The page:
Belfast Telegraph

Irish MEP says UK not brave enough to hold second Brexit referendum

The vice-president of the European Parliament has accused the UK government of not being brave enough to hold a second referendum on Brexit.

Irish MEP Mairead McGuinness said Theresa May's government does not have the courage to put Brexit to a second public vote, despite growing concern about the potential consequences of leaving the European Union.

She also accused the UK Prime Minister of not showing how she intends to ensure no return of the "borders of the past" on the island of Ireland.

"In Ireland, we are brave enough and courageous enough to have a second referendum," said Ms McGuinness, referring to the country's second referendum on the Lisbon Treaty.

"When we put the question first and we believe that the debate is not full then we go back to people and say 'look, here is much clearer information, our circumstances have changed, we'll put the question again on a number of issues.'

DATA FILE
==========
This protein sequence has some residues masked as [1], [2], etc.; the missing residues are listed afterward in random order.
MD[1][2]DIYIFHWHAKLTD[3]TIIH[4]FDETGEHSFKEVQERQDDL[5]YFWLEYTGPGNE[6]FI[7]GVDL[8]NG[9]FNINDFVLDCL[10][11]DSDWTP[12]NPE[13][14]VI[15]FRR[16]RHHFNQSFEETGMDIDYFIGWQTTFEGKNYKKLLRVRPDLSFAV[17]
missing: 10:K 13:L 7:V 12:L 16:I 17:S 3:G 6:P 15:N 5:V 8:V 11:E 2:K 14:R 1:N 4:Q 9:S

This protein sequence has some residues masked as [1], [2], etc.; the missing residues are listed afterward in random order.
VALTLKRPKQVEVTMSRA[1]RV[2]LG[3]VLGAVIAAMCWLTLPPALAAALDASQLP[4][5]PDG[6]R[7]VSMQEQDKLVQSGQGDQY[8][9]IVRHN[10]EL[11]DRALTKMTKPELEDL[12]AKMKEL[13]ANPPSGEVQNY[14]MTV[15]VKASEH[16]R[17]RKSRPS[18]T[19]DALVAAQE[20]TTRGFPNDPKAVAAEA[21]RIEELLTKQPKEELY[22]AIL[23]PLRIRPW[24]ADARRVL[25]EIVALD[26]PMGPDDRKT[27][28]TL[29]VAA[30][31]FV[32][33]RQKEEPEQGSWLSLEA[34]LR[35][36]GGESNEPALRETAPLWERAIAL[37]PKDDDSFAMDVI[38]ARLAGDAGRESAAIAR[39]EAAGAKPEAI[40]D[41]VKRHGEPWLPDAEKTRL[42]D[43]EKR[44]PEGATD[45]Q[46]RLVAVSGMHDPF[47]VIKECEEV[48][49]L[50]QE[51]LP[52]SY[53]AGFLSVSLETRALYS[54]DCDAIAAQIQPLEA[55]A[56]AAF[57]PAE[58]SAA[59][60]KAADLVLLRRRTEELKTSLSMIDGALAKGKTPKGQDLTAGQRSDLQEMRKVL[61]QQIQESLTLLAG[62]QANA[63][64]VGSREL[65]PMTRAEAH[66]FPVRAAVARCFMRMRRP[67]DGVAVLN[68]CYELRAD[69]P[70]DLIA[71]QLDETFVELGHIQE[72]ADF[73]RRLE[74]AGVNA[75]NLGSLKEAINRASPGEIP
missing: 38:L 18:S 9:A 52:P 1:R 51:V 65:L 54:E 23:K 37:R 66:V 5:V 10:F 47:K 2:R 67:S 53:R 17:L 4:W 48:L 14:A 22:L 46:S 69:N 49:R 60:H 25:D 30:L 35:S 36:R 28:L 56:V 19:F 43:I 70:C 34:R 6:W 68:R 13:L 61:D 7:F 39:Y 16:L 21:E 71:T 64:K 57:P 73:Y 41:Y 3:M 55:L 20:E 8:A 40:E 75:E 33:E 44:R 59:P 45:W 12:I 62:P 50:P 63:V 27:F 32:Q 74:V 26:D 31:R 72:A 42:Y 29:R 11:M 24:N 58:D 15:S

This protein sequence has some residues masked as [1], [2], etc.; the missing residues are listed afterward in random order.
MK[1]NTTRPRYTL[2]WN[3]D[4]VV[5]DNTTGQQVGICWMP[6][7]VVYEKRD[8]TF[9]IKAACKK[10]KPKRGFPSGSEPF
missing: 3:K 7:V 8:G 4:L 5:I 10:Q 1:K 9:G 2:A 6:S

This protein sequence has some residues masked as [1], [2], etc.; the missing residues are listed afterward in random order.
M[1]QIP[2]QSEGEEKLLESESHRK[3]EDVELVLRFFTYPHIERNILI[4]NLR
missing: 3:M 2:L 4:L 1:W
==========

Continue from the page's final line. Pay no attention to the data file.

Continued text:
"That is brave politics to do that," the Fine Gael MEP told the Press Association.

She added: "Because the UK has not had that tradition and hasn't had the debate about Europe in the way we have, I think they are less able to do that.

"So, because of that, it means we have to be prepared for the UK leaving the EU."

Ms McGuinness also said she was concerned that Theresa May has so far failed to show "how she will deliver on her commitments to the (Northern Ireland) peace process and, more importantly, not returning to borders of the past."

"The clock (on Brexit negotiations) is ticking. I think some harsh things will have to be said so the UK understands our position," she added.

On Thursday, the Irish Premier Leo Varadkar mentioned two specific arrangements which he suggested could soften the impact of Brexit across the island of Ireland.

Speaking at an event during his first visit to Northern Ireland since becoming Taoiseach, Mr Varadkar suggested the possibility of an EU-UK customs union.

He also suggested a "deep free trade agreement" with the EU if the UK does not want to stay in the single market, with the possibility of its rejoining the EFTA (European Free Trade Association).

The EU is to meet in October to decide whether sufficient progress had been made in the first phase of exit talks to allow the negotiations to proceed to the next phase.

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